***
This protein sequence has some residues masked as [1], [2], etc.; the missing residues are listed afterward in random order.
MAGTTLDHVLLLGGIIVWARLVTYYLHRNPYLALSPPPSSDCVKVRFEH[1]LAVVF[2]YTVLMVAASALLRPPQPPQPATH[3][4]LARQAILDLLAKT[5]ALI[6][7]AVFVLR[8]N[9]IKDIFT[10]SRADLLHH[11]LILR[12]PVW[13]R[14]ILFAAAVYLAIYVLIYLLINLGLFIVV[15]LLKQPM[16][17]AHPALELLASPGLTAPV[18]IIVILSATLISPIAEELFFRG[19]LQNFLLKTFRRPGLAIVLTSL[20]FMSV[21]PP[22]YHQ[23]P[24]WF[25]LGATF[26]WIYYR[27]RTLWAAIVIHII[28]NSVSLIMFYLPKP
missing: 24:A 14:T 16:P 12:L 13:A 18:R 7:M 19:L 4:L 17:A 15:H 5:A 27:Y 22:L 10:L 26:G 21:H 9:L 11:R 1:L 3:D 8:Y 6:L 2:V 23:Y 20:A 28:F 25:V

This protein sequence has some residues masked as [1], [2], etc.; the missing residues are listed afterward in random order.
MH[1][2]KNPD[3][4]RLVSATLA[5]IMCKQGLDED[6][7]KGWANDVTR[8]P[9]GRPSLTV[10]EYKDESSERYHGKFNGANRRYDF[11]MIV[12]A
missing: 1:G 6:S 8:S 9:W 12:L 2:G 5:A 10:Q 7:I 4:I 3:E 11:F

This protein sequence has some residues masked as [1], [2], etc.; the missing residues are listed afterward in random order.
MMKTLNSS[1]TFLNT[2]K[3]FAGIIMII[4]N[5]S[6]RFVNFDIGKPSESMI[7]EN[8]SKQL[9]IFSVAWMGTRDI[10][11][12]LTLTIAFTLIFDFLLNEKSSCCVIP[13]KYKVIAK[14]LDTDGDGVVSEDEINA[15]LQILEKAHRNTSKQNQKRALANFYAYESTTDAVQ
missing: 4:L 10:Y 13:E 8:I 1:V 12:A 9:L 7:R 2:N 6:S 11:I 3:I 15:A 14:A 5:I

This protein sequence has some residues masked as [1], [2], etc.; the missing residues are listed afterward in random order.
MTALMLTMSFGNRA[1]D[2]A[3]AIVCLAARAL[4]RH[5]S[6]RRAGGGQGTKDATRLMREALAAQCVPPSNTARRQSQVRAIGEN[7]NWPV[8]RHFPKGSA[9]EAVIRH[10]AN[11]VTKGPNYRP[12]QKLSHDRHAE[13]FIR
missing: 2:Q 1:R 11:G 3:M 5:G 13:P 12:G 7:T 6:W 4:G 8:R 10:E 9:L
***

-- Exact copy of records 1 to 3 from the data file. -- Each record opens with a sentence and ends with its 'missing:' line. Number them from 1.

This protein sequence has some residues masked as [1], [2], etc.; the missing residues are listed afterward in random order.
MAGTTLDHVLLLGGIIVWARLVTYYLHRNPYLALSPPPSSDCVKVRFEH[1]LAVVF[2]YTVLMVAASALLRPPQPPQPATH[3][4]LARQAILDLLAKT[5]ALI[6][7]AVFVLR[8]N[9]IKDIFT[10]SRADLLHH[11]LILR[12]PVW[13]R[14]ILFAAAVYLAIYVLIYLLINLGLFIVV[15]LLKQPM[16][17]AHPALELLASPGLTAPV[18]IIVILSATLISPIAEELFFRG[19]LQNFLLKTFRRPGLAIVLTSL[20]FMSV[21]PP[22]YHQ[23]P[24]WF[25]LGATF[26]WIYYR[27]RTLWAAIVIHII[28]NSVSLIMFYLPKP
missing: 24:A 14:T 16:P 12:L 13:A 18:R 7:M 19:L 4:L 17:A 15:H 5:A 27:Y 22:L 10:L 26:G 21:H 9:L 11:R 1:L 3:D 8:Y 6:L 2:V 23:Y 20:A 28:F 25:V

This protein sequence has some residues masked as [1], [2], etc.; the missing residues are listed afterward in random order.
MH[1][2]KNPD[3][4]RLVSATLA[5]IMCKQGLDED[6][7]KGWANDVTR[8]P[9]GRPSLTV[10]EYKDESSERYHGKFNGANRRYDF[11]MIV[12]A
missing: 1:G 6:S 8:S 9:W 12:L 2:G 5:A 10:Q 7:I 4:I 3:E 11:F

This protein sequence has some residues masked as [1], [2], etc.; the missing residues are listed afterward in random order.
MMKTLNSS[1]TFLNT[2]K[3]FAGIIMII[4]N[5]S[6]RFVNFDIGKPSESMI[7]EN[8]SKQL[9]IFSVAWMGTRDI[10][11][12]LTLTIAFTLIFDFLLNEKSSCCVIP[13]KYKVIAK[14]LDTDGDGVVSEDEINA[15]LQILEKAHRNTSKQNQKRALANFYAYESTTDAVQ
missing: 4:L 10:Y 13:E 8:I 1:V 12:A 9:L 7:R 2:N 6:S 11:I 3:I 15:A 14:A 5:I